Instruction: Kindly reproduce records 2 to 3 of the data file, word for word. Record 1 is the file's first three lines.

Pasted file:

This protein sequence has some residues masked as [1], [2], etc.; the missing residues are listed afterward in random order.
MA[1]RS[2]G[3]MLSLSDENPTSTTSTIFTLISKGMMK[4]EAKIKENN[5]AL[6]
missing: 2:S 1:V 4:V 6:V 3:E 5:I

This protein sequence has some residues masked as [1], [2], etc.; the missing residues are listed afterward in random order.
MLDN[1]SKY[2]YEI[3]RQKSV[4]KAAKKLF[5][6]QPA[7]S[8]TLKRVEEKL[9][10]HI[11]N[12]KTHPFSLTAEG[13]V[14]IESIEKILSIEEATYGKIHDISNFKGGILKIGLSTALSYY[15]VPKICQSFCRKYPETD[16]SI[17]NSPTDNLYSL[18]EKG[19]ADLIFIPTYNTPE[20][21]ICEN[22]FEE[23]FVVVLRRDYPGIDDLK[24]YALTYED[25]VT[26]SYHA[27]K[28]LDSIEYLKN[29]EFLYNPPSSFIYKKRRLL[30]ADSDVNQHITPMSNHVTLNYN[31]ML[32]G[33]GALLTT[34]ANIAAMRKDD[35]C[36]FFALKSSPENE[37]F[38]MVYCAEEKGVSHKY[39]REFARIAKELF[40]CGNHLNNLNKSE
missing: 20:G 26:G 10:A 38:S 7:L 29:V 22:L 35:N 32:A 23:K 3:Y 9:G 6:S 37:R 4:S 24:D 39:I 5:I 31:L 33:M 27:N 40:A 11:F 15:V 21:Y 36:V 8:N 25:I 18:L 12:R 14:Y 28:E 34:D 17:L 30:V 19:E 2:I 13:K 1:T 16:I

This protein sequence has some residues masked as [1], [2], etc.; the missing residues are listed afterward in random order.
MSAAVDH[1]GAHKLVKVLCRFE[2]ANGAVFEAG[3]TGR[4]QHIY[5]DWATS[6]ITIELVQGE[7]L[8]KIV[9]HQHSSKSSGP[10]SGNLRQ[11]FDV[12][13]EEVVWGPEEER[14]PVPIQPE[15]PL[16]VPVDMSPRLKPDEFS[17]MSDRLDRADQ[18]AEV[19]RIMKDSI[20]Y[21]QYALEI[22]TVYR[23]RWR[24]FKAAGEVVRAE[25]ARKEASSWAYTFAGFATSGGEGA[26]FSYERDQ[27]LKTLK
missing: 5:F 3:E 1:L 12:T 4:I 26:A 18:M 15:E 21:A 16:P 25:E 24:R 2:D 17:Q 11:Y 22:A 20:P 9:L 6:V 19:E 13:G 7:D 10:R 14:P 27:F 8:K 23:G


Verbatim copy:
This protein sequence has some residues masked as [1], [2], etc.; the missing residues are listed afterward in random order.
MLDN[1]SKY[2]YEI[3]RQKSV[4]KAAKKLF[5][6]QPA[7]S[8]TLKRVEEKL[9][10]HI[11]N[12]KTHPFSLTAEG[13]V[14]IESIEKILSIEEATYGKIHDISNFKGGILKIGLSTALSYY[15]VPKICQSFCRKYPETD[16]SI[17]NSPTDNLYSL[18]EKG[19]ADLIFIPTYNTPE[20][21]ICEN[22]FEE[23]FVVVLRRDYPGIDDLK[24]YALTYED[25]VT[26]SYHA[27]K[28]LDSIEYLKN[29]EFLYNPPSSFIYKKRRLL[30]ADSDVNQHITPMSNHVTLNYN[31]ML[32]G[33]GALLTT[34]ANIAAMRKDD[35]C[36]FFALKSSPENE[37]F[38]MVYCAEEKGVSHKY[39]REFARIAKELF[40]CGNHLNNLNKSE
missing: 20:G 26:G 10:A 38:S 7:L 29:V 22:L 35:N 32:A 23:K 3:Y 9:G 6:S 37:R 4:S 24:D 39:I 5:I 31:L 33:M 27:N 40:A 11:F 15:V 21:Y 36:V 8:N 25:I 18:L 12:R 14:Y 28:E 34:D 17:L 30:V 19:E 2:I 13:K 1:T 16:I

This protein sequence has some residues masked as [1], [2], etc.; the missing residues are listed afterward in random order.
MSAAVDH[1]GAHKLVKVLCRFE[2]ANGAVFEAG[3]TGR[4]QHIY[5]DWATS[6]ITIELVQGE[7]L[8]KIV[9]HQHSSKSSGP[10]SGNLRQ[11]FDV[12][13]EEVVWGPEEER[14]PVPIQPE[15]PL[16]VPVDMSPRLKPDEFS[17]MSDRLDRADQ[18]AEV[19]RIMKDSI[20]Y[21]QYALEI[22]TVYR[23]RWR[24]FKAAGEVVRAE[25]ARKEASSWAYTFAGFATSGGEGA[26]FSYERDQ[27]LKTLK
missing: 5:F 3:E 1:L 12:T 4:I 26:A 18:M 15:E 21:A 16:P 25:E 24:R 2:D 17:Q 11:Y 22:A 20:P 9:L 6:V 19:E 13:G 7:D 10:R 14:P 27:F 8:K 23:G